But y'know, it's still the Cameron Crowe I know, the one whose every movie I've enjoyed (even the experimental and dark "Vanilla Sky"). In the end, "Elizabethtown" is also optimistic, and maybe that turned some critics away. Optimism isn't hip anymore, perhaps. Yet it's the truest thing we've got sometimes. "Elizabethtown" is sentimental, yeah, and it even choked me up a bit in a few scenes. (Just a little - I am a manly man, after all.) Give it a chance.

Saturday, October 15, 2005

ETC.: Friday flim-flam

ITEM! Well, I went ahead and did it. I ordered my iPod yesterday - and fortunately I waited to do it AFTER Apple announced their latest improvement to the little demons. My 30GB iPod video is in the pipeline for me to get in the next two weeks or so. And I ordered the sleek, sexy black model, the better to accompany my own sleek sexiness.

ITEM! Wow, I should write about comic book crossovers all the time. Yesterday's blogpost on "Infinite Crisis" had an all-time high for hits (thanks in part to Tom at The Comics Reporter linking to me). And I broke the 25,000 hit mark, too! I feel adored. Thanks for reading my ramblings.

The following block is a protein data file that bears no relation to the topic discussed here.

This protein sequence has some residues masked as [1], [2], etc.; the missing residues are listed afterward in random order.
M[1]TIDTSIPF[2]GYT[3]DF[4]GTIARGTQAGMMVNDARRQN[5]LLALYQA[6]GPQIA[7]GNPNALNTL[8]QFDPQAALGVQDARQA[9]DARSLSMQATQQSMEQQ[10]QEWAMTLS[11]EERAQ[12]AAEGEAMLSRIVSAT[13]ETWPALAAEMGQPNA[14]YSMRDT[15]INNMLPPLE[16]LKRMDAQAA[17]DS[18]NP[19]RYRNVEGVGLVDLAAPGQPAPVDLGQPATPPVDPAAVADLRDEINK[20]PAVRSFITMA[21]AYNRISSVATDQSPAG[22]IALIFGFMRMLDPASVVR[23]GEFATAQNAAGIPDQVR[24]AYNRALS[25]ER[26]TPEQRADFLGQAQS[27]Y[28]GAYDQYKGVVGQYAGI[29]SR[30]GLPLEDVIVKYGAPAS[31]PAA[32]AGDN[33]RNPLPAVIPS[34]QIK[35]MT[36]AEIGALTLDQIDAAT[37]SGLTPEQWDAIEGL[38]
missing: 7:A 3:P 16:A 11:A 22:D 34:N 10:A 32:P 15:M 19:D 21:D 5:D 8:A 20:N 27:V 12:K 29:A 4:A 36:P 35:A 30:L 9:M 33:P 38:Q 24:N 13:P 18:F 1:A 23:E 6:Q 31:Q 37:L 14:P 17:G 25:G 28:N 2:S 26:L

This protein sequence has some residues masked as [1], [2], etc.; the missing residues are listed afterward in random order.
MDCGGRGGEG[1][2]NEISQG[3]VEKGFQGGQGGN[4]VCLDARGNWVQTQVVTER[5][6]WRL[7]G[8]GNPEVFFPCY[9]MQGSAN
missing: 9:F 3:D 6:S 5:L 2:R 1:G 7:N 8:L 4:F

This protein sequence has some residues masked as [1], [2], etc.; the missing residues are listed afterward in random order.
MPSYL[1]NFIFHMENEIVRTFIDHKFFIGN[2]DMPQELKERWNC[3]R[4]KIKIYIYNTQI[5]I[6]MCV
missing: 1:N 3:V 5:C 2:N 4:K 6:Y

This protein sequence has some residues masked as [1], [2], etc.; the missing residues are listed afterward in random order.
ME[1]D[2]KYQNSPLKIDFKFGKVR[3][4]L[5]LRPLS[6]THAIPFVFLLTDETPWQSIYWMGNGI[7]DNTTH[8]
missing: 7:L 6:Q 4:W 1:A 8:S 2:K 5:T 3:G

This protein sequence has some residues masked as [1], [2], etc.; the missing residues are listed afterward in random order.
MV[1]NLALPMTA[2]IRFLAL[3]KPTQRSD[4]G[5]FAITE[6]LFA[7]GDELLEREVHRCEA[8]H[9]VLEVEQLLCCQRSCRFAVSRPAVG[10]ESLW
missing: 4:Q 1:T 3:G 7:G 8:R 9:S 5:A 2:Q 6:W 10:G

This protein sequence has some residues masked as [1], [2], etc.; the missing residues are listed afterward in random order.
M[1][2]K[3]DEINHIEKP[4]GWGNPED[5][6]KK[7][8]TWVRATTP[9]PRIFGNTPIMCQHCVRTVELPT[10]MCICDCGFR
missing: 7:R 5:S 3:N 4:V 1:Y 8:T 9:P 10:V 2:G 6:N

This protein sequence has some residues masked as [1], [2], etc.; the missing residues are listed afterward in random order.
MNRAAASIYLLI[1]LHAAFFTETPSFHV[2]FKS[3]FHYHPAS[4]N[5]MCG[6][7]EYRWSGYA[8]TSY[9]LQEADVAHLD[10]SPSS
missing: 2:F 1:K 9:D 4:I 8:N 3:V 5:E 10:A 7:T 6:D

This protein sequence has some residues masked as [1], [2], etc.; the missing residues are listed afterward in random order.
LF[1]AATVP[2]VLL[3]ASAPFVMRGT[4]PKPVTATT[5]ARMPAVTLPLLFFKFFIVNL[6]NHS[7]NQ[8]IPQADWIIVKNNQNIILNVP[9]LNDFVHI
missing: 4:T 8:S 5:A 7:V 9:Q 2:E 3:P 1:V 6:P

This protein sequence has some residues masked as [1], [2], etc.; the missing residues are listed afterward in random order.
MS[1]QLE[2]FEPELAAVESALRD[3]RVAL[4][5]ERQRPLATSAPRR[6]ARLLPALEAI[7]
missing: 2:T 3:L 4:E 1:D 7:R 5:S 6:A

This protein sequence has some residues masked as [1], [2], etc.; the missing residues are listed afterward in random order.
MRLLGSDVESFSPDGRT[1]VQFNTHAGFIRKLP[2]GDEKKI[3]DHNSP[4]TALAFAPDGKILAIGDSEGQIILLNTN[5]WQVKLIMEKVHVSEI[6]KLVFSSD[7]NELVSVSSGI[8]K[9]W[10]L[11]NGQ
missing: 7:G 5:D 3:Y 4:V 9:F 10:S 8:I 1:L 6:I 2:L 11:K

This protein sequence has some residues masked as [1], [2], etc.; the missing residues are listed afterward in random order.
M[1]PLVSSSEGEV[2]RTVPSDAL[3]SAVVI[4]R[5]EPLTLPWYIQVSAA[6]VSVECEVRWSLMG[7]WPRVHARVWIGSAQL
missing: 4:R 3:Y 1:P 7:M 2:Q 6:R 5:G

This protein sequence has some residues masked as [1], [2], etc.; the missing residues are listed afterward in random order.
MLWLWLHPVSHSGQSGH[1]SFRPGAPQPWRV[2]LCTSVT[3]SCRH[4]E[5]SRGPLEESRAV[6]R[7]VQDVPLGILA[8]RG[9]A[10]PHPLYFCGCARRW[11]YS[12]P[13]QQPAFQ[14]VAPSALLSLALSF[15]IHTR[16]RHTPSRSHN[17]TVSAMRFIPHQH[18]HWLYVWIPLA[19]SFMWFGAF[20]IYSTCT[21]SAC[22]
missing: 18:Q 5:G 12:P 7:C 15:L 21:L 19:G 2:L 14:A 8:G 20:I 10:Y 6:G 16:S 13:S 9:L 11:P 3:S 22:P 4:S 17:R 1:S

ITEM! So, Daniel Craig as James Bond, eh? He's not quite my top pick (that would be Clive Owen), but it could be interesting if the movies he's in are worth a damn. I thought Pierce Brosnan was an excellent Bond, mired in some of the most gimmicky, convoluted and overwrought Bond movies of all. I'd sure love to see a more realistic, less superheroey Bond, but the producers no longer seem interested in that. Craig's a good actor - check him out in "Layer Cake" or "Enduring Love" or "Road to Perdition" – but if the scripts continue to stink, there's not a lot the man in the tux can do about that. To be frank, the last Bond movie I unconditionally loved was, I'm embarrassed to say, "A View To A Kill," and that was because I was 13 when it came out and I have a guilty unseemly love of the Duran Duran theme song.

ITEM! If you're interested, you can find my full review of the new Franz Ferdinand CD over here. Dance, puny humans!

ITEM! Planning to check out Cameron Crowe's "Elizabethtown" tonight or tomorrow... The rather mixed reviews have me a bit bummed, but I'm still cautiously hopeful. Heck, I even liked "Vanilla Sky," so I'll give this a shot. Look for my thoughts on it sometime this weekend...